Daily FX Market Roundup 12-18-13

My Top 10 Takeaways from FOMC and Bernanke
EUR: Germany is the Shining Star of Europe
GBP: Time for BoE to Reconsider its 7% Unemployment Threshold?
AUD: Drops to Fresh 3 Year Lows Post FOMC
NZD: Sharp Rise in Business Confidence
CAD: Rise in Wholesale Sales Points to Stronger Retail Sales
JPY: No Action Expected from the BoJ

My Top 10 Takeaways from FOMC and Bernanke

Today’s FOMC announcement proved to be an exciting one and as the dust settles, here are my top 10 takeaways from the announcement and Bernanke’s press conference.

1. Janet Yellen voter to taper
2. Taper nothing more than symbolic – $10B split between Treasuries and MBS
3. Fed changes forward guidance – Low rates now appropriate “well past the time that the unemployment rate drops below 6.5%”
4. Bernanke believes FOMC will taper QE probably at each meeting, $10B each time with end of QE before 2014 year end
5. Fed says tapering will be “in further measured steps at future meetings,” determined “deliberately”, data dependent
6. Bernanke stresses highly accommodative stance, emphasizes that purchases will go on at rapid rate even after taper
7. Decision was NOT unanimous – Rosengren voted to keep asset purchases unchanged
8. Majority of Fed officials see first rate hike in 2015
9. Low inflation is a problem – “more than a bit of a concern.” Fed now sees PCE at 1.4%-1.6% in 2014
10. Fed tightens up GDP forecasts, sees faster drop in jobless rate, 6.3%-6.6% by end of 2014

The Federal Reserve’s decision to reduce asset purchases today was nothing more than a symbolic move, but the symbolism should not be lost on investors because the central bank has officially began the process of unwinding stimulus. According to Ben Bernanke who won’t play a role in future decisions, the Fed will most likely taper at each upcoming meeting by $10 billion which means the Quantitative Easing program will end in 2014. His successor, Janet Yellen agreed with today’s decision. Yet the rally in the dollar was limited even though U.S. yields edged higher. USD/JPY failed to extend to 104 and after an initial rollercoaster ride EUR/USD ended the day only slightly lower. The rally in U.S. stocks tells us that investors were satisfied with the modest move, especially after central bank changed its forward Bernanke went to great lengths to explain that the move does not represent tightening, a rate hike is still a long ways away and monetary policy remains extremely accommodative. While the central bank did not lower their unemployment rate threshold, they may as well have as central doesn’t plan to raise rates until “well past the time that the unemployment rate drops below 6.5%.”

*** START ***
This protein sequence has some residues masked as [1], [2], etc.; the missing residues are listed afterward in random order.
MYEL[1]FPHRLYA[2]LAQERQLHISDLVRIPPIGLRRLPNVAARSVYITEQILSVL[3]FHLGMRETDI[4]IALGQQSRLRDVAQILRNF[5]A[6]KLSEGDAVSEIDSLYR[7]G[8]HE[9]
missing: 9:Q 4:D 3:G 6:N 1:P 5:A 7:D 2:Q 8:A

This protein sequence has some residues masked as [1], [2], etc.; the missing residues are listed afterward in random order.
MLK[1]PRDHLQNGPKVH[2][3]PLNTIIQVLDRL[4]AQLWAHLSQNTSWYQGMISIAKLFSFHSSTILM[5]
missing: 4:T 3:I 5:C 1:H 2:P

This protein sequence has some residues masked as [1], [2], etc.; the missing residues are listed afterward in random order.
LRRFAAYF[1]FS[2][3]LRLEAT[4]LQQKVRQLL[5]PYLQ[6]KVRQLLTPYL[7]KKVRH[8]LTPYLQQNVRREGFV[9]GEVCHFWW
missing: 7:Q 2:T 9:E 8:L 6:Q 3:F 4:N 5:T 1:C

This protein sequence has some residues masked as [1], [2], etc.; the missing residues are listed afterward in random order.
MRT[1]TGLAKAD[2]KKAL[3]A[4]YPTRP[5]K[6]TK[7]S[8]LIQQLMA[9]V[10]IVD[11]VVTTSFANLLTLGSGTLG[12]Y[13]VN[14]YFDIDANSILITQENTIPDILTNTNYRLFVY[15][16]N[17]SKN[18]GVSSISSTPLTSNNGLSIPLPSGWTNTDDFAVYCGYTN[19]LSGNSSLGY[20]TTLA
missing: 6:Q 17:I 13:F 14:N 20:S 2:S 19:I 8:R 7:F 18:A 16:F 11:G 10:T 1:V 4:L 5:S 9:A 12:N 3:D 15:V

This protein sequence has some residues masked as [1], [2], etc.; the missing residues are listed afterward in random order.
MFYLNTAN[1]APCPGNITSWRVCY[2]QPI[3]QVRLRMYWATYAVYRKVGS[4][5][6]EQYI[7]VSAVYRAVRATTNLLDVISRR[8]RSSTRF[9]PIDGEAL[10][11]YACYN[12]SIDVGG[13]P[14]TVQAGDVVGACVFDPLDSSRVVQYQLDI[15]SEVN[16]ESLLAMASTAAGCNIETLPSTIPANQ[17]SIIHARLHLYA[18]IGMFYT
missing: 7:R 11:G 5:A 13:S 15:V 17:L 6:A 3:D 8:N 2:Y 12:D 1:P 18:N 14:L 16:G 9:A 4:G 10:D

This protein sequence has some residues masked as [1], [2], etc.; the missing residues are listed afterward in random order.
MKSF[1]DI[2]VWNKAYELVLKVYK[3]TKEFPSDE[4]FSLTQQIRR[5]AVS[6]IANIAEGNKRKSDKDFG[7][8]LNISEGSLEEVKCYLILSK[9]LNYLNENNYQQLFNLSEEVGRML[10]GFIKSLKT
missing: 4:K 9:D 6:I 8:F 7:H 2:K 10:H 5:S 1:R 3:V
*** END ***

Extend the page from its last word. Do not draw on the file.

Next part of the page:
Even though interest rates will remain unchanged for the foreseeable future, the mere possibility that the Fed could reduce asset purchases at every meeting next year until bond buys hit zero is enough reason for investors to buy dollars. In our FOMC preview, we said that investors have priced in tapering this month or next but they have not discounted the pace of asset reductions or the end of QE. Now that the central bank has hinted that QE could end in 2014, 10 year bond yields could rise above 3%, creating more demand for U.S. dollars. We continue to look for USD/JPY to hit 105 and the EUR/USD to head towards 1.35.